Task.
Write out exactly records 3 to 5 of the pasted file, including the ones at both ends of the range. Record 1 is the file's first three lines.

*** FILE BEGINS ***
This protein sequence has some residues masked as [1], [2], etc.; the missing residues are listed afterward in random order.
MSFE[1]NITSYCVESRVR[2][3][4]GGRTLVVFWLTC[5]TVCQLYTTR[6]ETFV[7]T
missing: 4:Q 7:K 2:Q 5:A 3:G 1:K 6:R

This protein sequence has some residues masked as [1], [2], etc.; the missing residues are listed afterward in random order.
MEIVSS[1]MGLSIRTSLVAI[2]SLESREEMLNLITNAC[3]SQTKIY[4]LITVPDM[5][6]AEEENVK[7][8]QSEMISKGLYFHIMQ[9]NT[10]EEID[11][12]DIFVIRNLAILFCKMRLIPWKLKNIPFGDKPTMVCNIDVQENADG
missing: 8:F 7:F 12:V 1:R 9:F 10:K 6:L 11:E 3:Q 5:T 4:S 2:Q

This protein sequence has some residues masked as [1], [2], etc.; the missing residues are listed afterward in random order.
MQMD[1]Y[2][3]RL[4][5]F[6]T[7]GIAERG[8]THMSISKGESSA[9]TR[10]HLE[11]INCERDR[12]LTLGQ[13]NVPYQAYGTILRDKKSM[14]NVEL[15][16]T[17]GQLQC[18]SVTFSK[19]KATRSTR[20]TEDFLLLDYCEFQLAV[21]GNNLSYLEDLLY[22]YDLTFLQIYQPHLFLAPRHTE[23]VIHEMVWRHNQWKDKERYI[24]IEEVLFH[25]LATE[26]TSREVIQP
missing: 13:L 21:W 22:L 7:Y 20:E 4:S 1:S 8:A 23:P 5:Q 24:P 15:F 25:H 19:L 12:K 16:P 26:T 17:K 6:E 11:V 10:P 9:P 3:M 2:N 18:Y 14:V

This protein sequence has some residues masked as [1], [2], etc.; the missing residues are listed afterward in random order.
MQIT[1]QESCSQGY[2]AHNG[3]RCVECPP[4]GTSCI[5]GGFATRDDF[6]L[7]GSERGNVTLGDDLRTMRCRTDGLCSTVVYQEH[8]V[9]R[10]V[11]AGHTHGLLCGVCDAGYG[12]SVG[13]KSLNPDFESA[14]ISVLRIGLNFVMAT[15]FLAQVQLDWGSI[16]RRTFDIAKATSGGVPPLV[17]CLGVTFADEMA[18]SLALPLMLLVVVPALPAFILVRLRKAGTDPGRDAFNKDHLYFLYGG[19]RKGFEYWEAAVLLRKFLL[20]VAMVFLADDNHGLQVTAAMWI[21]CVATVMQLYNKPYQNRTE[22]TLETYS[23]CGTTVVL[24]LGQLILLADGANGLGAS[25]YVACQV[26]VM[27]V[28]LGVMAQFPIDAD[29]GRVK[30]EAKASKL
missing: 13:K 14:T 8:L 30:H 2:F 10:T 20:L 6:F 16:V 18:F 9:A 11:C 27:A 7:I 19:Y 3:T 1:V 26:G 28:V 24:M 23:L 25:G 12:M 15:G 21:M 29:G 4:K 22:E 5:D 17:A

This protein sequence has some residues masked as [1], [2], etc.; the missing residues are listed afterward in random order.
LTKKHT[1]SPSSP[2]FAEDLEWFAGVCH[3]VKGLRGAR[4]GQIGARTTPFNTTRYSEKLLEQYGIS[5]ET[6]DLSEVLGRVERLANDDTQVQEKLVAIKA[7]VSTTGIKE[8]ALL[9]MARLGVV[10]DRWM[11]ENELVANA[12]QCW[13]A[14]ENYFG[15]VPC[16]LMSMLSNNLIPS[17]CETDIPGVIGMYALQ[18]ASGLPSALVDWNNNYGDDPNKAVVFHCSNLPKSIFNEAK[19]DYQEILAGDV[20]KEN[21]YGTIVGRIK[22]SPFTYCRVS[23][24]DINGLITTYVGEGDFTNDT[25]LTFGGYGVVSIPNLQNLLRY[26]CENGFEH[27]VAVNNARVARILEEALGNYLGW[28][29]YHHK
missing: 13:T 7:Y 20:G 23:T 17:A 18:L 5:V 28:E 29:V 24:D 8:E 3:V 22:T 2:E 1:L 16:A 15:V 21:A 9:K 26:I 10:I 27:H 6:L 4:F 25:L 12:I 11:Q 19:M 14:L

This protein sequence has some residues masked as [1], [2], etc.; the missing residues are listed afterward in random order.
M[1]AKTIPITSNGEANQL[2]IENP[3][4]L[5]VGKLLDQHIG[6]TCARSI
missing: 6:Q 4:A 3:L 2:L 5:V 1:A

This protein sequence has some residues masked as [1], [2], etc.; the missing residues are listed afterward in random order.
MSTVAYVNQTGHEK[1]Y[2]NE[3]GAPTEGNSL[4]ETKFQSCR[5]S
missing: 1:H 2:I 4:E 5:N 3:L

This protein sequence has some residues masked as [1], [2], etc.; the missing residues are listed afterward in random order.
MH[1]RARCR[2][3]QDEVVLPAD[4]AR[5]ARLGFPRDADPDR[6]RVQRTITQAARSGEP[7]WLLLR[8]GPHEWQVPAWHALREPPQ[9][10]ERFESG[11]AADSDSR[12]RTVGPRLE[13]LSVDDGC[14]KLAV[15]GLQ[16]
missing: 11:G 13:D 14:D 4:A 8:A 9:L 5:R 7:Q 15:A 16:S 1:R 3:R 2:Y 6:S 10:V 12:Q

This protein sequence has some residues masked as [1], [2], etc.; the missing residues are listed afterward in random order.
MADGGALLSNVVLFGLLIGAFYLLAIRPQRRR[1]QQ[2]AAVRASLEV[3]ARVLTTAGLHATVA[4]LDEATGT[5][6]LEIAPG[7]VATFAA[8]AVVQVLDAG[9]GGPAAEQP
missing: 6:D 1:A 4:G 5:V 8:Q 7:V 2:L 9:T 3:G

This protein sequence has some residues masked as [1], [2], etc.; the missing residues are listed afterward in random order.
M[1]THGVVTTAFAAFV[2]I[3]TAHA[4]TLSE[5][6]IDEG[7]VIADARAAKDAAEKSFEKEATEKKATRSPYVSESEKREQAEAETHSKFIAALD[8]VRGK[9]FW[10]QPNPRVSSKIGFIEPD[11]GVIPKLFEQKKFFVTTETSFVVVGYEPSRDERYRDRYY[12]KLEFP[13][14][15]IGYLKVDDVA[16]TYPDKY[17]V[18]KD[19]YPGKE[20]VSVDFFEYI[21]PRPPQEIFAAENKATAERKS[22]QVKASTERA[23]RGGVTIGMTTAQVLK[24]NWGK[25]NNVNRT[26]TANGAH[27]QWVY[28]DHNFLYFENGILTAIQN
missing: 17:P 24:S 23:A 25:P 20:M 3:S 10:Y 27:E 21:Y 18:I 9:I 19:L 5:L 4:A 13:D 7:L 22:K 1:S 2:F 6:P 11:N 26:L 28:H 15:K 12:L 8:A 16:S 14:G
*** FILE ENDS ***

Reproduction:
This protein sequence has some residues masked as [1], [2], etc.; the missing residues are listed afterward in random order.
MQMD[1]Y[2][3]RL[4][5]F[6]T[7]GIAERG[8]THMSISKGESSA[9]TR[10]HLE[11]INCERDR[12]LTLGQ[13]NVPYQAYGTILRDKKSM[14]NVEL[15][16]T[17]GQLQC[18]SVTFSK[19]KATRSTR[20]TEDFLLLDYCEFQLAV[21]GNNLSYLEDLLY[22]YDLTFLQIYQPHLFLAPRHTE[23]VIHEMVWRHNQWKDKERYI[24]IEEVLFH[25]LATE[26]TSREVIQP
missing: 13:L 21:W 22:L 7:Y 20:E 4:S 1:S 8:A 23:P 5:Q 24:P 15:F 25:H 19:L 12:K 16:P 26:T 17:K 6:E 11:V 10:P 9:P 3:M 2:N 18:Y 14:V

This protein sequence has some residues masked as [1], [2], etc.; the missing residues are listed afterward in random order.
MQIT[1]QESCSQGY[2]AHNG[3]RCVECPP[4]GTSCI[5]GGFATRDDF[6]L[7]GSERGNVTLGDDLRTMRCRTDGLCSTVVYQEH[8]V[9]R[10]V[11]AGHTHGLLCGVCDAGYG[12]SVG[13]KSLNPDFESA[14]ISVLRIGLNFVMAT[15]FLAQVQLDWGSI[16]RRTFDIAKATSGGVPPLV[17]CLGVTFADEMA[18]SLALPLMLLVVVPALPAFILVRLRKAGTDPGRDAFNKDHLYFLYGG[19]RKGFEYWEAAVLLRKFLL[20]VAMVFLADDNHGLQVTAAMWI[21]CVATVMQLYNKPYQNRTE[22]TLETYS[23]CGTTVVL[24]LGQLILLADGANGLGAS[25]YVACQV[26]VM[27]V[28]LGVMAQFPIDAD[29]GRVK[30]EAKASKL
missing: 13:K 14:T 8:L 30:H 2:F 10:T 20:L 6:F 16:V 18:F 9:A 11:C 27:A 7:I 19:Y 3:T 1:V 26:G 28:V 24:M 23:L 25:G 12:M 15:G 21:M 29:G 4:K 22:E 5:D 17:A

This protein sequence has some residues masked as [1], [2], etc.; the missing residues are listed afterward in random order.
LTKKHT[1]SPSSP[2]FAEDLEWFAGVCH[3]VKGLRGAR[4]GQIGARTTPFNTTRYSEKLLEQYGIS[5]ET[6]DLSEVLGRVERLANDDTQVQEKLVAIKA[7]VSTTGIKE[8]ALL[9]MARLGVV[10]DRWM[11]ENELVANA[12]QCW[13]A[14]ENYFG[15]VPC[16]LMSMLSNNLIPS[17]CETDIPGVIGMYALQ[18]ASGLPSALVDWNNNYGDDPNKAVVFHCSNLPKSIFNEAK[19]DYQEILAGDV[20]KEN[21]YGTIVGRIK[22]SPFTYCRVS[23][24]DINGLITTYVGEGDFTNDT[25]LTFGGYGVVSIPNLQNLLRY[26]CENGFEH[27]VAVNNARVARILEEALGNYLGW[28][29]YHHK
missing: 13:T 7:Y 20:G 23:T 17:A 18:L 5:V 28:E 29:V 24:D 8:E 3:V 22:T 2:E 1:L 16:A 15:V 21:A 9:K 26:I 10:I 27:H 6:L 4:F 25:L 12:I 11:Q 19:M 14:L